Banks lowered mortgage lending standards in the third quarter of 2015, according to the Federal Reserve's Senior Loan Officer Opinion Survey on Bank Lending Practices.
The survey, which includes responses from 69 domestic banks and 23 U.S. branches and agencies of foreign banks, found that household lending from banks have loosened their credit standards over the past three months on loans eligible for purchase by the GSEs and on qualified mortgage (QM) loans.
According to the survey, 50 respondents noted that their credit standards on GSE-eligible residential mortgage loans remained basically unchanged. On the other hand, seven banks reported that their standards eased somewhat, while one bank said their standards eased considerably.
Credit standards for QM non-jumbo, non-GSE-eligible residential mortgages eased somewhat for five banks, remained basically unchanged for 48 banks, and tightened somewhat for one bank. QM jumbo loans credit standards eased somewhat for five banks, remained basically unchanged for 52 banks, and heightened for one bank.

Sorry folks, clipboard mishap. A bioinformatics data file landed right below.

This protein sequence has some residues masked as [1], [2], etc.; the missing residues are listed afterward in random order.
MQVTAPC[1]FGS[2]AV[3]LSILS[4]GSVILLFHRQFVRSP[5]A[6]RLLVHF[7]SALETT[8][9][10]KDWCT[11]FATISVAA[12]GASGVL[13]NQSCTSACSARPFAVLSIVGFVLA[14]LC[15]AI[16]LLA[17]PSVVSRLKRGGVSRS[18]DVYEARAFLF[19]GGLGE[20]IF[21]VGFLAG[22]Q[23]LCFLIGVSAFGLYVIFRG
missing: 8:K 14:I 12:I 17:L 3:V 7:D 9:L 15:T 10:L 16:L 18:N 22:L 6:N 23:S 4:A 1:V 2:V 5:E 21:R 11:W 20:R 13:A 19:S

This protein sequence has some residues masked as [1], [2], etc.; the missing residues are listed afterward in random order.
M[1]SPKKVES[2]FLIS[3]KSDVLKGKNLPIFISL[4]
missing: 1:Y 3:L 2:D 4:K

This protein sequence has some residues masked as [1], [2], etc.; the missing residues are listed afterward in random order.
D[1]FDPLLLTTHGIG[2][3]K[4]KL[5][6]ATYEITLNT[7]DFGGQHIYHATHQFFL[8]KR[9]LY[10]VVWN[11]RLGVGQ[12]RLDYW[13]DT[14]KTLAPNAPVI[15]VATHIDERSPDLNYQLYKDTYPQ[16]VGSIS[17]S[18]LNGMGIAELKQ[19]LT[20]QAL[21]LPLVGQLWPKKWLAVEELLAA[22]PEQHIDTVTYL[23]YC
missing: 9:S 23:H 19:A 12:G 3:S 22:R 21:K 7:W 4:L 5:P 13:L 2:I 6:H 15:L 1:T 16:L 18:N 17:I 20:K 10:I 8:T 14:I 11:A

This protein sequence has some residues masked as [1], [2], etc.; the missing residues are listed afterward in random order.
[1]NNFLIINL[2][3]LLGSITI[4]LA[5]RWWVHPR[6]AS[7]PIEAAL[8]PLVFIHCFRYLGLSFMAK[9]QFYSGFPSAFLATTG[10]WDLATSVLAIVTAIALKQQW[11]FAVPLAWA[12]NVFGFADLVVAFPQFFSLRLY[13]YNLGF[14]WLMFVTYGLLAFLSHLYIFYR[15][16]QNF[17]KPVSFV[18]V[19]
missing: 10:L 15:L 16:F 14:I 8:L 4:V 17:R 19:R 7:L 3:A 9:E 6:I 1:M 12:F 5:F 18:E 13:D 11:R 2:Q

In terms of demand, smaller portions of banks reported weaker demand across most categories of residential loans, while most banks indicated that their demand was about the same.
The report also showed that many banks reported that they do not offer mortgage loans to subprime borrowers.
Overall, lending standards were little changed for home equity lines of credit, but demand for these loans experienced an uptick.
Credit standards for approving applications for revolving home equity lines of credit were basically unchanged for 62 banks, eased somewhat for two banks, and tightened somewhat for one bank, the Fed reported.
On the demand side, home equity lines of credit were moderately stronger among 21 banks, about the same for 40 banks, moderately weaker for two banks, and substantially weaker for one bank.
Click here to view the full survey.